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Icelandic Sagas Make The Landscape Come Alive

Blog post   •   Feb 27, 2014 16:45 GMT

‘Thingvellir, Iceland', © 2013 Eric Soenstrom

Hiking through lava plains, past glaciers, volcanoes and other geological delights makes for a wonderful holiday. But the vast expanses of uninhabited wilderness lack a significant cultural experience outside of their aesthetic pleasures.

To connect with Iceland’s culture and history, often one of the most empowering aspects of world travel, read the Icelandic Sagas and make the landscapes come alive.

The Icelandic Sagas describe family histories and account events that took place in the 10th and early 11th century on the island, from brutal blood feuds to significant law trials and even the discovery of America long before Christopher Columbus, the tales recount exciting tales in a surprisingly modern and readable form. The characters of the tales are farmers, families, warriors, wives and kings that inhabited the mountain terrain through which you walk and with place names in the country remaining largely unchanged for centuries it’s easy to navigate your way through the historical scrolls.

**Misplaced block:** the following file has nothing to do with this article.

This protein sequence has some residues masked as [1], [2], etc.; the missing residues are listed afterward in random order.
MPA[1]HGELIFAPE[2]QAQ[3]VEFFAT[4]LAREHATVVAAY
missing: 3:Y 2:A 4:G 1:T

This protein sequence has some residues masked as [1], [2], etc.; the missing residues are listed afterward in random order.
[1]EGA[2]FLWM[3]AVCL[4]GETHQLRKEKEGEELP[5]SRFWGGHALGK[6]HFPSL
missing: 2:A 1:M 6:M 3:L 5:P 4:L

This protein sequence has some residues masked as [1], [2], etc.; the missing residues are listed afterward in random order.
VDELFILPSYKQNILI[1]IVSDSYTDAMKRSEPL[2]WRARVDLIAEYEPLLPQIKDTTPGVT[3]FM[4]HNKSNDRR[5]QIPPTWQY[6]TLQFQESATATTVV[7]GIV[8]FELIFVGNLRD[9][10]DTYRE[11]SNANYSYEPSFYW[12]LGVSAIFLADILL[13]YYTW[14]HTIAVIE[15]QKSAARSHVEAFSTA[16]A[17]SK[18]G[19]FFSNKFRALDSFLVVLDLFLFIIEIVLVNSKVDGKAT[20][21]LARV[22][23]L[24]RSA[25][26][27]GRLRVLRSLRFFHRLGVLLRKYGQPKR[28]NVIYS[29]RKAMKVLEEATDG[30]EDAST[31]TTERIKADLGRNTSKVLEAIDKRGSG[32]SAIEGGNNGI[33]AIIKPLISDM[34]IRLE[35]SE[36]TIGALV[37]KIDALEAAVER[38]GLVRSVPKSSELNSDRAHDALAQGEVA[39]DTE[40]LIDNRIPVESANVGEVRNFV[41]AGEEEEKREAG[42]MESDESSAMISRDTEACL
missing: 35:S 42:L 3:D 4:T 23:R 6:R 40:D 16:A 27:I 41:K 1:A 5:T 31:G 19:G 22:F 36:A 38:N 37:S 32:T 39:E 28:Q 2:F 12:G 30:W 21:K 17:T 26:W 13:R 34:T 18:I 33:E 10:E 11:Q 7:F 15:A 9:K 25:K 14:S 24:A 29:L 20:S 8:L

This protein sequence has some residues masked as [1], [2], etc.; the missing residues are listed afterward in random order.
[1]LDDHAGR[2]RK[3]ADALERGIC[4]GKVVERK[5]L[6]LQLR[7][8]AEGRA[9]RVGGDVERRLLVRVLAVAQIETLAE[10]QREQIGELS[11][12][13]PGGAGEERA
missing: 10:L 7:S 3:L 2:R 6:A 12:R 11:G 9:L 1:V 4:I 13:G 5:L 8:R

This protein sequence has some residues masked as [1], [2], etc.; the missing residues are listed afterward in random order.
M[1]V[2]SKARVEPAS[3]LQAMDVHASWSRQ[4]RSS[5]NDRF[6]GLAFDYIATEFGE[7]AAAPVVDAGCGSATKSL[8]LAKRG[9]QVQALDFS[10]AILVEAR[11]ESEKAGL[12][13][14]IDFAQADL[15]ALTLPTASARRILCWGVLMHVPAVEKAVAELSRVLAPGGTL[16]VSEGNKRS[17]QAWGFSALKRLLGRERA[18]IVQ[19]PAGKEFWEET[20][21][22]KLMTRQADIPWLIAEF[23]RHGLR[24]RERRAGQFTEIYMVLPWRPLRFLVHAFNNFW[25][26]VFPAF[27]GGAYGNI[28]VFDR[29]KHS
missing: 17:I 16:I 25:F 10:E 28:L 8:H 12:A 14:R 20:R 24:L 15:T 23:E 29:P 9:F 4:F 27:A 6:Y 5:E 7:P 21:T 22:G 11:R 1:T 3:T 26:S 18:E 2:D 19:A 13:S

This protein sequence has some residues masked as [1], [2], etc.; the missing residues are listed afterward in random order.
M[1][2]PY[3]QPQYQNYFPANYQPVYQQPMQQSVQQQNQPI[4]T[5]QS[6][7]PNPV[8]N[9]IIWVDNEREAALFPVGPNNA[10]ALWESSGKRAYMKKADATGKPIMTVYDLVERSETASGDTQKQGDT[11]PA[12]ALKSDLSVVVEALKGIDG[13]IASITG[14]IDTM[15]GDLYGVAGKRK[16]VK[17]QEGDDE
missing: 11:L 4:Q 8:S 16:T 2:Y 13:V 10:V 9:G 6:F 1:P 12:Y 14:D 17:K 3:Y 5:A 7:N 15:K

The collection of prose represents the most intact European accounts of that time period with tragedy, colour and epic tales abundant. Describing the landscapes in which the events took place adds a touch of realism to an otherwise alien terrain and provide a great source of entertainment after a hard day of walking in Iceland.

The authors of the sagas are largely unknown, but one author’s name lives on, Snorri Sturluson. He was the write of Egil’s Saga as well as one of the revered Lawspeakers at the Althing (the early Icelandic parliament) held near Gullfoss a magnificent waterfall that is a popular destination for any walking holiday. His homestead in Reykholt is easily visited when walking in Iceland.

With a wealth of tales and stories available, the Icelandic sagas are the perfect reading material when traversing the unearthly landscapes of the land of ice and fire.


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